Intuition in Cross-Examination - Chapter 5 - Take the Witness: Cross Examination in International Arbitration
LAWRENCE W. NEWMAN (CO-EDITOR) conceived the idea of this book. Mr. Newman received his initial courtroom experience in his five years as an Assistant United States Attorney in the Office in the United States Attorney for the Southern District of New York, after which he joined the litigation department of the New York office of Baker & McKenzie. That department, under his direction, focused on international litigation and arbitration and became the leading law office in the world (in terms of number of cases) in the representation of claimants against Iran in arbitration at the Iran-United States Claims Tribunal in The Hague. Mr. Newman has represented claimants and respondents in commercial and investment arbitration proceedings in the United States, Europe and Latin America. He also sits as an arbitrator in cases involving international matters.
Originally from Take the Witness: Cross Examination In International Arbitration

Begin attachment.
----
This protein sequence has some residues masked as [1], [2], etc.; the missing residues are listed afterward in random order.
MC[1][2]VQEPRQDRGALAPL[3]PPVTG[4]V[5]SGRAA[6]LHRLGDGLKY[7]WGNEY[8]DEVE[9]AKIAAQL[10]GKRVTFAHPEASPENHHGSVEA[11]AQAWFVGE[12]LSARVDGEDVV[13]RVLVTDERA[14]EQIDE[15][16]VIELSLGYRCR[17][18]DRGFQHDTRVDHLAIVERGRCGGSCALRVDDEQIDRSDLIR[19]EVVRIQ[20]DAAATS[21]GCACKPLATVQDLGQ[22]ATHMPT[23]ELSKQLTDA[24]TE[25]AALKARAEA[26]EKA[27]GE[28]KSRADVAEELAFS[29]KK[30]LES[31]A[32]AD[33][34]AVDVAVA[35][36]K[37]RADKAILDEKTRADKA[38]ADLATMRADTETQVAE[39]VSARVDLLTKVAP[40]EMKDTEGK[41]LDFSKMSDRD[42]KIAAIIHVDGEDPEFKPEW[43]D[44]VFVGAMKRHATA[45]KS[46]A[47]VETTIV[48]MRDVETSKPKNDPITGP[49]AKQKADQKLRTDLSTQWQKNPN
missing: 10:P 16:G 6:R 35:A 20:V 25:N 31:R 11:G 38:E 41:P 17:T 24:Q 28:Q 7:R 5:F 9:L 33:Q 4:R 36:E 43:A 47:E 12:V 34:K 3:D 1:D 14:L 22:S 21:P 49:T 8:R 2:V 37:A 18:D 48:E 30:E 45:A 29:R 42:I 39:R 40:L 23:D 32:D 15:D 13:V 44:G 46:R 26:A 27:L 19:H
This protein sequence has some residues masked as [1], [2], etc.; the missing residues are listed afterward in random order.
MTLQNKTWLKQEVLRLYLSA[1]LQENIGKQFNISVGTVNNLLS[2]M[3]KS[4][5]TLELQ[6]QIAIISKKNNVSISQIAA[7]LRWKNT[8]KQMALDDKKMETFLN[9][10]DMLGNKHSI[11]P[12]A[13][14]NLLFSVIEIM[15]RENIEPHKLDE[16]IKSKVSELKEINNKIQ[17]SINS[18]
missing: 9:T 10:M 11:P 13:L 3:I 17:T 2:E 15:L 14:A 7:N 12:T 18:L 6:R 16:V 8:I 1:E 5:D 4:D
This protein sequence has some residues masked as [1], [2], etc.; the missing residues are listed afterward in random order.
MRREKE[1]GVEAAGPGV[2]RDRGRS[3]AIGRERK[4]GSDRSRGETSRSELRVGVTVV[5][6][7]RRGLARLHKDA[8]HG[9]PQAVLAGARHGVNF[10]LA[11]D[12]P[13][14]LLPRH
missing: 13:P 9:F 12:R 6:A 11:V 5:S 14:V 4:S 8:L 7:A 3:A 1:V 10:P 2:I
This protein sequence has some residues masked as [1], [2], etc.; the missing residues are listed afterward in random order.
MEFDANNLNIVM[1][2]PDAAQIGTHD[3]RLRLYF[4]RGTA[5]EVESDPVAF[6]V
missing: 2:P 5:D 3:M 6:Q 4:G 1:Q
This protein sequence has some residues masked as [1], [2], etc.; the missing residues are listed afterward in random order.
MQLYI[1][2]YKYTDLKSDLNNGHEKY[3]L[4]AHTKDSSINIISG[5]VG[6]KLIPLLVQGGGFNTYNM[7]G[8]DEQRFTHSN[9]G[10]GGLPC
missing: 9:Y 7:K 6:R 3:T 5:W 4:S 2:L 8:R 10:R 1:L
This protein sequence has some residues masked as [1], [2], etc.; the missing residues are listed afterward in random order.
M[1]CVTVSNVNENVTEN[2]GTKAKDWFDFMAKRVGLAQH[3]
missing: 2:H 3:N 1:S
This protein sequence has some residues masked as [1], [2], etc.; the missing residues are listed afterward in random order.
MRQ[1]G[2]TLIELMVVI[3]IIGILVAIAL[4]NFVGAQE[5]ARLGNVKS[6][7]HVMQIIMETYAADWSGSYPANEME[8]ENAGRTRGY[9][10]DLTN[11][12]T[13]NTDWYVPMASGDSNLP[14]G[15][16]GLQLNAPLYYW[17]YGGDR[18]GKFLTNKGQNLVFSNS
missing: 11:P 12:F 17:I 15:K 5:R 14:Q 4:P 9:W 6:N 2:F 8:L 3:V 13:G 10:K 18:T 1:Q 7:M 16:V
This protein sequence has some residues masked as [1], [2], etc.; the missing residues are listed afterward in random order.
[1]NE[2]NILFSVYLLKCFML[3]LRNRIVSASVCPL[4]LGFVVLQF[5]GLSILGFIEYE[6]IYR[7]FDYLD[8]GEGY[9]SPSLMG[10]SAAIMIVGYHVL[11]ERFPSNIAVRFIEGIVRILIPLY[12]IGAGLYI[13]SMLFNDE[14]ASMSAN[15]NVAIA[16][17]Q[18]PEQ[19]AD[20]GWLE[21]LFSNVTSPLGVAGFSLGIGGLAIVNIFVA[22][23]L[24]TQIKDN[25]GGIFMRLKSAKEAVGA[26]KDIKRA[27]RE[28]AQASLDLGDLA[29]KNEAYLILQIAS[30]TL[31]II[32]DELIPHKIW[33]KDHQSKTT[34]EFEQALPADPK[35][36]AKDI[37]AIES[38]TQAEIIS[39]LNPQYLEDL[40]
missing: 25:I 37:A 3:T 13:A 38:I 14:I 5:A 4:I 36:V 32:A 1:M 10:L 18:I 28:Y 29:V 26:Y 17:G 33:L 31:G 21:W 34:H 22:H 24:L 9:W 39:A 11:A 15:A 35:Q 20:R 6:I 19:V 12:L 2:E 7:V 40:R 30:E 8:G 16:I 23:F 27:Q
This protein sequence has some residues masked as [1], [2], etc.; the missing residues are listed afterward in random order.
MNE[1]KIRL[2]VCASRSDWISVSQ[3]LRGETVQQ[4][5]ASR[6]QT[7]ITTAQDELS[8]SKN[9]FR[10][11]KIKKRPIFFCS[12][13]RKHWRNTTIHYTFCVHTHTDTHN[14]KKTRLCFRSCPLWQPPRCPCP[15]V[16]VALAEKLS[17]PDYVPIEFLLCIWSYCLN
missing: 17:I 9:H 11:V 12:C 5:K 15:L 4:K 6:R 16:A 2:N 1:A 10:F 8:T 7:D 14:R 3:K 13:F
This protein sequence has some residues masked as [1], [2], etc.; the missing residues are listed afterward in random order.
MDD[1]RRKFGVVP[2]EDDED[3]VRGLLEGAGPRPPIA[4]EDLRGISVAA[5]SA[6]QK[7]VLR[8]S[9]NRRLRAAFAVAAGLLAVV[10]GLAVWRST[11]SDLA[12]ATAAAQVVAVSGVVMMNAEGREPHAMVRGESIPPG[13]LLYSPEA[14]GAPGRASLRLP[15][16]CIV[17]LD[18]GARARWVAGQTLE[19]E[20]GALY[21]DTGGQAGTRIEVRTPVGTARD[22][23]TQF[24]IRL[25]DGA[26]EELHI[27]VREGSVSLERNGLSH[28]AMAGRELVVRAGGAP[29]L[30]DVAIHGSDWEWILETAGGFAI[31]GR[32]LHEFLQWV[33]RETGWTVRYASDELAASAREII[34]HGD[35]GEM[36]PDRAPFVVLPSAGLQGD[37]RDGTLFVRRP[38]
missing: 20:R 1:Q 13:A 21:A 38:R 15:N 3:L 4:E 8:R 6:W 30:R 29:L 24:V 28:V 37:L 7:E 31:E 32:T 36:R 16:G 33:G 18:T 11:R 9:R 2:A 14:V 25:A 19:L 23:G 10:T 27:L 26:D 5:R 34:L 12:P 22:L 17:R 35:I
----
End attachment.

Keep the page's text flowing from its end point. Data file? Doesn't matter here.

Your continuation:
Are there moments in your life when you and your spouse, from out of the blue, both bring up the same subject? Are there times when in a business meeting with someone, both of you know that there is a subject that is lurking behind small talk that neither one of you is quite willing to bring out into the open? I had a client who was a very successful, Latin American business man, who told me that as soon as he entered a room full of strangers, he could sense how best to comport himself before them, in order to make the best impression. How could he do this? And so quickly?
These are commonplace examples of the kind of non-verbal communication that goes on between human beings. It is this kind of non-verbal communication that I discuss in this chapter. I call the phenomenon of mutual awareness between questioner and witness in a hearing “intuition,” for want of a better word. What it is, is a product of the intensity of the focusing between two persons on an important subject, one that both the questioner and the witness know very well.